Atlasjet Flight 4203
|Date||November 30, 2007|
|Summary||Pilot error (Controlled flight into terrain)|
|Site||Near Keçiborlu, Turkey
|Aircraft type||McDonnell Douglas MD-83|
|Flight origin||Atatürk International Airport, Istanbul, Turkey|
|Destination||Süleyman Demirel Airport, Isparta, Turkey|
Atlasjet Flight 4203 was a scheduled flight from Istanbul's Atatürk International Airport to Isparta Süleyman Demirel Airport in Isparta, Turkey. On November 30, 2007 it crashed outside the town of Keçiborlu, 18 km (11 mi) from Isparta at around 01:36 EET (23:36 UTC on November 29). The flight took off from Istanbul at 00:50 EET with 57 people on board, including a six-week old baby which had not been counted on departure from the airport. Atlasjet Airline's CEO Tuncay Doganer reported that no one had survived the crash.
Local officials said the plane had broken into two pieces, with its fuselage and rear landing in different places. The Anadolu Agency news service said the plane's wings and engine were at the top of a hill while the fuselage was 150 m (500 ft) lower. A local reporter at the scene described luggage and debris strewn across a large area, which police have cordoned off. It was reported that the plane crashed away from the typical flight path. Officials are confused as to how the plane ended up there.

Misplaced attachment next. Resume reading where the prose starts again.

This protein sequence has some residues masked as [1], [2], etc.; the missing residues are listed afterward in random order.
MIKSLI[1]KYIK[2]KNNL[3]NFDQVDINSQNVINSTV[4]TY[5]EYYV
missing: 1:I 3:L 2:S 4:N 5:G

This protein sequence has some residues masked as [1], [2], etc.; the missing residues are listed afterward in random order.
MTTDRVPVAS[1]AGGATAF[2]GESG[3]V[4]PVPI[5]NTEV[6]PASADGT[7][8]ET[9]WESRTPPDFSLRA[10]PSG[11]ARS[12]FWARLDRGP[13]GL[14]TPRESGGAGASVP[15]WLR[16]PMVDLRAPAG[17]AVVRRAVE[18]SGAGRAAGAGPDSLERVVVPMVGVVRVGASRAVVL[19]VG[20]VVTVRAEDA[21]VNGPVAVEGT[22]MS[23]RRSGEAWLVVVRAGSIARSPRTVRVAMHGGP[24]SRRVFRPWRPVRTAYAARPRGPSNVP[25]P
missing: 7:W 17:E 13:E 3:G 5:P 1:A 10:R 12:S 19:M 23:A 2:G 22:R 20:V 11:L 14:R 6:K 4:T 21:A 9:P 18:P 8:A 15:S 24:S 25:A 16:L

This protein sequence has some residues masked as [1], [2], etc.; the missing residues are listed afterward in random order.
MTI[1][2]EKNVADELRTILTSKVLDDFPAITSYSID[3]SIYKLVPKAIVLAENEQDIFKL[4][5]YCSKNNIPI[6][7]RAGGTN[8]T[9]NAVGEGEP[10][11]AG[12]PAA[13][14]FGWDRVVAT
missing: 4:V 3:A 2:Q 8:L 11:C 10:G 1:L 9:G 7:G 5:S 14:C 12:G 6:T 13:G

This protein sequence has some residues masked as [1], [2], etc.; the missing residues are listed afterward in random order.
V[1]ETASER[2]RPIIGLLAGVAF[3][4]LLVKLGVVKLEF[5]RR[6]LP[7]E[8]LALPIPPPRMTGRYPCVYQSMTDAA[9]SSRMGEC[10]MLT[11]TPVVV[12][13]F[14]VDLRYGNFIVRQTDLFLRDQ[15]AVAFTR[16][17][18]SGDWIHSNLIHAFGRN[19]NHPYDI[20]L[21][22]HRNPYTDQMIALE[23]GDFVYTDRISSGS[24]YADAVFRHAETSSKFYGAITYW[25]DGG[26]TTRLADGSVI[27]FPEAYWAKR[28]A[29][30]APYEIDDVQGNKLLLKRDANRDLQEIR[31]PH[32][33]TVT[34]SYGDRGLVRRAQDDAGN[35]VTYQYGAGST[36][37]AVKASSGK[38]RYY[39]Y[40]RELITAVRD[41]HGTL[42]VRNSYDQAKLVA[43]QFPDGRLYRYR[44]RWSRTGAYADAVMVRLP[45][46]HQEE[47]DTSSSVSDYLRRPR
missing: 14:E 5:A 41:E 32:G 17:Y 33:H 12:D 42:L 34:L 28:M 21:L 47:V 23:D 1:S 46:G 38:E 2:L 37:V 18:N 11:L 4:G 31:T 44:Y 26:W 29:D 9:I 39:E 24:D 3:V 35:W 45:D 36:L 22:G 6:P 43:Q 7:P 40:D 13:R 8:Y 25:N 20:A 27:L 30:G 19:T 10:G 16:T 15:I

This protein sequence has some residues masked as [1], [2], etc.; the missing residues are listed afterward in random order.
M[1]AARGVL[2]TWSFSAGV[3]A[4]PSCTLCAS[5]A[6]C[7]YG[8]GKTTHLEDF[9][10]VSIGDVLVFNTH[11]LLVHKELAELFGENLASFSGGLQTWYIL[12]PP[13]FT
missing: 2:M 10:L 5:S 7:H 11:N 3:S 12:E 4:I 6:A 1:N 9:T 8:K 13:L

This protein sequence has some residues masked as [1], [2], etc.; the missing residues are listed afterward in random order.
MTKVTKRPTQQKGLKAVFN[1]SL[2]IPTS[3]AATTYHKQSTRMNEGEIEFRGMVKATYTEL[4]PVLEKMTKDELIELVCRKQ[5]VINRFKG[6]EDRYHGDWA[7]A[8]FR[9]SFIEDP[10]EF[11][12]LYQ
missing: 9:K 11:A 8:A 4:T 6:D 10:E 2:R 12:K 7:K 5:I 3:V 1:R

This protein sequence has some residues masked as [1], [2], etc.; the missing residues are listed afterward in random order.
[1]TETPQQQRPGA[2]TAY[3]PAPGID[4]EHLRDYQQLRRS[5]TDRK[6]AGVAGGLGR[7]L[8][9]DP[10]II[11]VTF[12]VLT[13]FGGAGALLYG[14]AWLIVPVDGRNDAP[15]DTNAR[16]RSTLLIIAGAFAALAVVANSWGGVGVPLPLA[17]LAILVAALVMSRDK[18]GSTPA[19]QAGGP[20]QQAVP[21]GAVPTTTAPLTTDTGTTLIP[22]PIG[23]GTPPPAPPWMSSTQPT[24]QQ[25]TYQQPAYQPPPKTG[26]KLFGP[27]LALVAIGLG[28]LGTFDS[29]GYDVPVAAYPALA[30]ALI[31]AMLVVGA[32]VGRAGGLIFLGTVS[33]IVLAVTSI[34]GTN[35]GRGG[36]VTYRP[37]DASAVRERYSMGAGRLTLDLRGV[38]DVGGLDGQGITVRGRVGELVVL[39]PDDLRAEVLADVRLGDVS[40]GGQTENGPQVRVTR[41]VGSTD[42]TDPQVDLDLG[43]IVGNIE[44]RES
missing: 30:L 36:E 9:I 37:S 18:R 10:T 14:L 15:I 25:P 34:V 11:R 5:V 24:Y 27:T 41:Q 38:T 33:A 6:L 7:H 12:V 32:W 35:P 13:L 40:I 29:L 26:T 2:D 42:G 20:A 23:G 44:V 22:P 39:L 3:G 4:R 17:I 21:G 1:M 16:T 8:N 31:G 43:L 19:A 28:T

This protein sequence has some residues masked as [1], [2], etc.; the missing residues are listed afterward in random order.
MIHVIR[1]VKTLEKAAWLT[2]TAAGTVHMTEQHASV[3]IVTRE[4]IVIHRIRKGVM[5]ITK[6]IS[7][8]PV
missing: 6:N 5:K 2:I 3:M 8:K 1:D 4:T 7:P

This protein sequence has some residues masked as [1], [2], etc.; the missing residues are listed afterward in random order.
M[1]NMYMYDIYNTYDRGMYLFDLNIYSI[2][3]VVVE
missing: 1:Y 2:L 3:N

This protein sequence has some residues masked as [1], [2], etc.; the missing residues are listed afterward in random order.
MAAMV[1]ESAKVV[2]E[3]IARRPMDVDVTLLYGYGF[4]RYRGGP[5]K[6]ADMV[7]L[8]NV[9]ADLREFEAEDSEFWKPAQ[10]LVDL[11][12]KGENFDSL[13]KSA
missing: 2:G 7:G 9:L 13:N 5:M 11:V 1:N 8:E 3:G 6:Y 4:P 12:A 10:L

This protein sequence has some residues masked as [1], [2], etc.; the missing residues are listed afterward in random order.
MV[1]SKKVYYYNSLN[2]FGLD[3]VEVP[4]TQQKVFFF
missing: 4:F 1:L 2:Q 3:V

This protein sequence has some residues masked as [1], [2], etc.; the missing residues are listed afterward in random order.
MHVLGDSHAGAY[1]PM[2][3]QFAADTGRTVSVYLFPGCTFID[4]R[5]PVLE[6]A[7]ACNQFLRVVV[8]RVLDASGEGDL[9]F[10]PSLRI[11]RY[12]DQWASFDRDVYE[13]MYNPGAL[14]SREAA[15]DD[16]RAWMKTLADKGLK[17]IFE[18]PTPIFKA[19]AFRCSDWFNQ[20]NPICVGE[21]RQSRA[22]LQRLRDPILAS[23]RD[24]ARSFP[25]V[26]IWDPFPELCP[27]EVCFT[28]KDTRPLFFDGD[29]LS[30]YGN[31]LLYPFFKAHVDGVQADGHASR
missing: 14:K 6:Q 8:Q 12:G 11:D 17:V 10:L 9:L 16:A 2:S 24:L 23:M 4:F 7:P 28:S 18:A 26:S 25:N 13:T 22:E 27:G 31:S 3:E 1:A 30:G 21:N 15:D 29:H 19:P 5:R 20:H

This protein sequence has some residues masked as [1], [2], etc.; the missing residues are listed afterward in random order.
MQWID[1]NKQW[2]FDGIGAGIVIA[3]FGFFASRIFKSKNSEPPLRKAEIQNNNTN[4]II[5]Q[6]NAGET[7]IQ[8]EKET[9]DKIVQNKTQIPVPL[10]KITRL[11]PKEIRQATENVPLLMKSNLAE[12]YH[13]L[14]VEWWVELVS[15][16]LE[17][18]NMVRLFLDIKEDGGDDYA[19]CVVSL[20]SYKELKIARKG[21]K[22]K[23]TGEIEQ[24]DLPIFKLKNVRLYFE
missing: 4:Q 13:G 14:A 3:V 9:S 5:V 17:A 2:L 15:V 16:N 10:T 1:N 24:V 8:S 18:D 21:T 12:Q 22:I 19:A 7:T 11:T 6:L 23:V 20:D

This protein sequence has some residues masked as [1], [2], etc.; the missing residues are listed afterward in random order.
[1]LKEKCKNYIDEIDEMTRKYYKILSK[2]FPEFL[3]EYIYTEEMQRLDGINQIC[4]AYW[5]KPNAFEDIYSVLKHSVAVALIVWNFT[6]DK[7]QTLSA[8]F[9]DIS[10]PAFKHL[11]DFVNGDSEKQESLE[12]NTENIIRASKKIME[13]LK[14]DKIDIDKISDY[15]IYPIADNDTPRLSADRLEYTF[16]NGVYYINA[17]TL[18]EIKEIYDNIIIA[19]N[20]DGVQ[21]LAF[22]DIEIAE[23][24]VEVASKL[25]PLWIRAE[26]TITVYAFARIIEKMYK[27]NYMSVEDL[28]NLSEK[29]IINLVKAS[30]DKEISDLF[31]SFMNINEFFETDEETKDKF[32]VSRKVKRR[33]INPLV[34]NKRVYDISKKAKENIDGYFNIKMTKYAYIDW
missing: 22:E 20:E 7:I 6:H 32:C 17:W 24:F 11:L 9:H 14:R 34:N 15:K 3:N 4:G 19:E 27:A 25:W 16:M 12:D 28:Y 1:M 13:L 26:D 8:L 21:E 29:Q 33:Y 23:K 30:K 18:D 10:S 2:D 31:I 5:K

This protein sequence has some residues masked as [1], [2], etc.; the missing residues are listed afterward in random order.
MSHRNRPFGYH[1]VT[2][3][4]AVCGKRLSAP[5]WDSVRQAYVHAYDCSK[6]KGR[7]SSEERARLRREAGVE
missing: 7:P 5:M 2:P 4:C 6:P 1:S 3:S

Investigators found the two black boxes (the flight data recorder and the cockpit voice recorder) during the afternoon of the day of the crash. Weather conditions were good at the time of the flight, with a visibility of 12 kilometres (7.5 mi), and the aircraft had no known technical issues. The pilots were experienced and had just come out of a routine training session a few days before the accident, as reported by the Anatolian News Agency. Speculation on the quality of technical attention the aircraft received by World Focus Airlines received major attention by the Turkish media.
Upon investigation of the black box of the aircraft in Lufthansa laboratories, the cockpit voice recorder device was found to have been inoperative for the 9 days leading up to the accident, in contravention of regulations which specify that it must be made operable within 72 hours of the fault being discovered. In addition, the flight data recorder was not working properly and only contained 15 minutes of flight data. Analyzing the available data from the flight data recorder, the authorities declared that the accident was caused by pilot error as a result of the condition known as spatial disorientation. The pilot is believed to have lost the sight of line for the horizon and instead of trusting the flight instruments, diverted the aircraft to the route where the crash occurred.
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